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Foursquare’s hyperlocal tips coming soon to more Windows devices near you

Foursquare’s been a roll lately. First, it pulled off an overhaul of its core service with real-time recommendations. Then the app, best known for bar check-ins, launched an ad platform. Now, the company is partnering with Microsoft to integrate those recommendations into the software giant’s search products.

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Foursquare updated its iOS and Android apps to run in the background, offering tips without having to open the app.

The announcement was light on the details, but presumably Foursquare will become more closely knit into Windows Phones and other devices to offer real-time, hyperlocal tips and search results. According to a Bloomberg report, Microsoft plans to bake Foursquare location data into its digital personal assistant, Cortana, which hasn't been released yet but is expected to challenge Siri and Google Now.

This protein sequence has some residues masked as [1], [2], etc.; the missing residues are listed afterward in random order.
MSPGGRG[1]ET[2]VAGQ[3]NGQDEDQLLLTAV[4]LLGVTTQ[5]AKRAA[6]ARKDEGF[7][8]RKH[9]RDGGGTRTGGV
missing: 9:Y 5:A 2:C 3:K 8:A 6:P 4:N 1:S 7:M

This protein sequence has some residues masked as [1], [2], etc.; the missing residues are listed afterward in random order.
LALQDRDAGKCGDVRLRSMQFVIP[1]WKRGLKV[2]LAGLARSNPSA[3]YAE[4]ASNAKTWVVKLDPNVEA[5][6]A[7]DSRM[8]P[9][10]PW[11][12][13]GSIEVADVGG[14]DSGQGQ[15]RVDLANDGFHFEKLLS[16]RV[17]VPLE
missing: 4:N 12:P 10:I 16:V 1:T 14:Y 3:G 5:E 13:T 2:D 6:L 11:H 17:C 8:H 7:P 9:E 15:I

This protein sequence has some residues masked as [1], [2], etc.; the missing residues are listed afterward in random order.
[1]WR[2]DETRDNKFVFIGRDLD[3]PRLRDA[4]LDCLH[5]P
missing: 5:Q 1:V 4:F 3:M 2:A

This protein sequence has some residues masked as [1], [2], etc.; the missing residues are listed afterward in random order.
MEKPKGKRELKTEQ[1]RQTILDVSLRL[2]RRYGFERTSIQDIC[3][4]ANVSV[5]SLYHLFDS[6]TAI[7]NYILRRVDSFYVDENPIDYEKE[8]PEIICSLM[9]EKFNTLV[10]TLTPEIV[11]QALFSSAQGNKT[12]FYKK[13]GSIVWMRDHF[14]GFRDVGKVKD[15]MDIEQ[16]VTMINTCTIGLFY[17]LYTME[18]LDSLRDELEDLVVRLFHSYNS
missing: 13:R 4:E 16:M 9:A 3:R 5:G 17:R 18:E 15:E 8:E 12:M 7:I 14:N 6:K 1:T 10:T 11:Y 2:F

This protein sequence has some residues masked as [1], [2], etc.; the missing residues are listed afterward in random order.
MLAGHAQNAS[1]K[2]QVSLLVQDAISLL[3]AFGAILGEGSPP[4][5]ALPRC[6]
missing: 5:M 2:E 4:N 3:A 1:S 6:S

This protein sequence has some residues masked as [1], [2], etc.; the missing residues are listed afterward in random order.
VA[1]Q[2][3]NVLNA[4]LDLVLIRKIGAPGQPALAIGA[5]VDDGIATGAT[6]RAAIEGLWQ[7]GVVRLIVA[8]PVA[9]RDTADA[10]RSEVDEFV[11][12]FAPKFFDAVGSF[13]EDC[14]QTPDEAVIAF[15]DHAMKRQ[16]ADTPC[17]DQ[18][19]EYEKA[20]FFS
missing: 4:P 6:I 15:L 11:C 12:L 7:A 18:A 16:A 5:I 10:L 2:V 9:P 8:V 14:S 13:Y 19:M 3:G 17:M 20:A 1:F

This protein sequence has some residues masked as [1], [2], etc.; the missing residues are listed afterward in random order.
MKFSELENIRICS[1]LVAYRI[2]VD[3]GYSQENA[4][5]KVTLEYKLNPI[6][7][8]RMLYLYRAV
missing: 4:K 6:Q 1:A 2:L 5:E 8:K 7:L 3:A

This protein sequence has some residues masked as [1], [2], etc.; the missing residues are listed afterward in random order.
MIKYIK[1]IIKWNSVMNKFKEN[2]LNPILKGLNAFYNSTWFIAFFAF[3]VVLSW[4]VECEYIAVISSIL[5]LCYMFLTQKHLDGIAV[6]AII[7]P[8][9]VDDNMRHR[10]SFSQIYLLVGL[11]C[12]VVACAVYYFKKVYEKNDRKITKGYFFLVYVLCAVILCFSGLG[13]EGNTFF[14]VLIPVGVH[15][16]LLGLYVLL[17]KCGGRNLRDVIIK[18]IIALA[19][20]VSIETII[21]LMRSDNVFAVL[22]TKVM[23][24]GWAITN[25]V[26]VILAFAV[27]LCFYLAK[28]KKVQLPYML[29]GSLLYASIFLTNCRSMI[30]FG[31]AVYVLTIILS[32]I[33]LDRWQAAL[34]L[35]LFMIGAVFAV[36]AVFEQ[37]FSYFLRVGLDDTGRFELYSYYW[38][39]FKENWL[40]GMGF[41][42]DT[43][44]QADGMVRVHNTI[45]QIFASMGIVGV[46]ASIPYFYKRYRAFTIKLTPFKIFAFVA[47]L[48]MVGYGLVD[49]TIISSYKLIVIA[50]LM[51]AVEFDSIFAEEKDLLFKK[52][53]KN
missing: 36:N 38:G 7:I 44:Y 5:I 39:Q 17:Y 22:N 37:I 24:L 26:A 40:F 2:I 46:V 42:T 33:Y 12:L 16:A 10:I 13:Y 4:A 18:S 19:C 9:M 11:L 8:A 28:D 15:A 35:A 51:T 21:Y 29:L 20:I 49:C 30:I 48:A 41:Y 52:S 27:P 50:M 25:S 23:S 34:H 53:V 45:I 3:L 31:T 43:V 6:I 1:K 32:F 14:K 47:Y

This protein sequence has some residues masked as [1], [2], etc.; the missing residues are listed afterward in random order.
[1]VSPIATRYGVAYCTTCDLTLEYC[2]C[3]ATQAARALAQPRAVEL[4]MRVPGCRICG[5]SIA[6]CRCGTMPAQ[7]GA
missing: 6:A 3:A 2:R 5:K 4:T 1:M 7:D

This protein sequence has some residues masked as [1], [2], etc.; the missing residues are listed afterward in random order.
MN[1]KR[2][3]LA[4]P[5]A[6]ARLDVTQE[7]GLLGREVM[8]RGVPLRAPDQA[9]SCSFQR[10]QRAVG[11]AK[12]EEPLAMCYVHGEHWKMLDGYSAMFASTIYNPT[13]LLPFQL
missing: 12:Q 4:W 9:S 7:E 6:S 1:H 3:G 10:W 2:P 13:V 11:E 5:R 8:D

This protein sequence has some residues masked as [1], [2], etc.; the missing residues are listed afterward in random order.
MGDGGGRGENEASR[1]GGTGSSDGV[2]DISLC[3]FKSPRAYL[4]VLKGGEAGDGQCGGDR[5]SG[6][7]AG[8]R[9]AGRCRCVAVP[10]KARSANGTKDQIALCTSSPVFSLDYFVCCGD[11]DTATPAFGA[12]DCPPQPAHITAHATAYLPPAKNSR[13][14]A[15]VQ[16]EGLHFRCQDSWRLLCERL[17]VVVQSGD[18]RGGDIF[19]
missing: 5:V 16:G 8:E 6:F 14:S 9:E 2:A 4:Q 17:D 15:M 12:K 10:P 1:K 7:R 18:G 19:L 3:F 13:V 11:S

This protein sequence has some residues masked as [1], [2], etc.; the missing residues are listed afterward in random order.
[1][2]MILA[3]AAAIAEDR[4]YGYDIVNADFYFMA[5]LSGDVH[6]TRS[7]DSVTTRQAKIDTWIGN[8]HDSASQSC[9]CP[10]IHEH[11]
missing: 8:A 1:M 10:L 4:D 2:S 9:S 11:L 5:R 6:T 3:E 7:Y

Foursquare has collected 5 billion check-ins and 40 million tips from 45 million users, which is a lot of data—data that a bigger company could use to its advantage. While the partnership with Microsoft isn’t an exclusive one, the company also invested $15 million in Foursquare, so it’s unclear if Foursquare will be keeping an eye out for other potential partners.

What is clear is that Foursquare isn’t giving up, even though the check-in trend that made the app popular in New York and San Francisco—and was soon replicated by Facebook and other social networks—wasn’t enough to sustain the app. In December, Foursquare introduced a feature long in the works: the ability to hum quietly in the background, surfacing information about nearby places without even opening the app. Its pivot to recommendations, and a new feature that lets you order food delivery from GrubHub and Seamless directly from the Foursquare app, indicate that the New York-based company has aspirations beyond awarding badges for mayorship of your local watering hole.

This isn’t the first time Microsoft has tried to add a social element to its search products. As the New York Times noted, a 2010 deal to surface Facebook recommendations in Bing results turned out to be a bust.

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